• Do you ruminate about your relationships?
  • Do you stress over deadlines?
  • Do you agonize about where your career and life are heading?
  • Do you brood about money?
  • Do you worry about worrying too much?

Then this book is for you!

Written by mother-daughter team Deborah Grayson Riegel and Sophie Riegel, who have struggled with anxiety their whole lives, “Overcoming Overthinking: 36 Ways to Tame Anxiety for Work, School, and Life” is a compassionate, practical, and entertaining book for anyone who wrestles with worrying.

80% of Americans report feeling stressed during their day, and almost 40% of adults worldwide experience feelings of worry. With our fast-paced, ever-changing, complex, and ambiguous world, these numbers are on pace to grow. Furthermore, according to the Anxiety and Depression Association of America, anxiety disorders are the most prevalent mental illness in the United States, affecting 18% of adults and 25% percent of children ages 13-18. Their research also shows that, while anxiety is highly treatable, less that 40% of those suffering get help.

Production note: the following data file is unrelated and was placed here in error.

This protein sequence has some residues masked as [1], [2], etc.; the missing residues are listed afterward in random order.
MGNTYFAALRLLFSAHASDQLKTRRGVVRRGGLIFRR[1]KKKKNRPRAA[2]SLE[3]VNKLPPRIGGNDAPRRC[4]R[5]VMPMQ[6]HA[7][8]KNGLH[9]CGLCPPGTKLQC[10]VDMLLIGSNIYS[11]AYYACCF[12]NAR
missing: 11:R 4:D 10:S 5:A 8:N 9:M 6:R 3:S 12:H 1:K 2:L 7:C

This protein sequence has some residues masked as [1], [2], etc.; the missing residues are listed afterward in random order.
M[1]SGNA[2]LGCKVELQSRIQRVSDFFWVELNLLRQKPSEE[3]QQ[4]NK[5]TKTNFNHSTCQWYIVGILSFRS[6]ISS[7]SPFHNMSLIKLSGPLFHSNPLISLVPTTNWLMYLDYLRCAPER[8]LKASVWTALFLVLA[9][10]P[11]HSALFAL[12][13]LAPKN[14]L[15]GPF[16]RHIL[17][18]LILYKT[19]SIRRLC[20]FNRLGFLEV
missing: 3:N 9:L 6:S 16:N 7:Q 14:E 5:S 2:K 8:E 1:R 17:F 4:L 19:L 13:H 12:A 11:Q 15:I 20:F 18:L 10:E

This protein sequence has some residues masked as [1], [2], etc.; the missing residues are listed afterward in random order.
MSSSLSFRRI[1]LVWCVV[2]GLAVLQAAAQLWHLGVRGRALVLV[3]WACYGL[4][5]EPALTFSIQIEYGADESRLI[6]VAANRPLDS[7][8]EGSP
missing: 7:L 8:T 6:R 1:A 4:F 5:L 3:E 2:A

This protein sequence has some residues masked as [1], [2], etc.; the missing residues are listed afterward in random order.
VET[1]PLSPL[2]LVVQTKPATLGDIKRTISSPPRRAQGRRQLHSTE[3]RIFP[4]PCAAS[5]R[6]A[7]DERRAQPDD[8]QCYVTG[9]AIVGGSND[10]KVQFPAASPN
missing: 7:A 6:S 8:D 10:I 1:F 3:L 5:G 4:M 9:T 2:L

This book is one way to help those of you who think and think and think about the past, the present, and the future. Inside, you’ll find 36 user-friendly ways to:

  • Understand what contributes most to your personal levels of stress
  • Identify and separate helpful from harmful anxiety
  • Shift your mindsets to challenge your current thinking
  • Apply practical strategies to combat overthinking
  • Ask for support from others
  • Develop resilience – the ability to withstand, recover, and bounce back from stress
  • Know that you’re not alone

We’re right here with you. Starting now.

  • For international orders outside of the United States, click here to inquire about shipping costs
  • For quantity discounts for your team or school, click here click here
  • For speaking engagements and programs, click here
  • To learn more about why we wrote this book, click here

Watch the short video below to hear Deborah’s take on overcoming catastrophic thinking.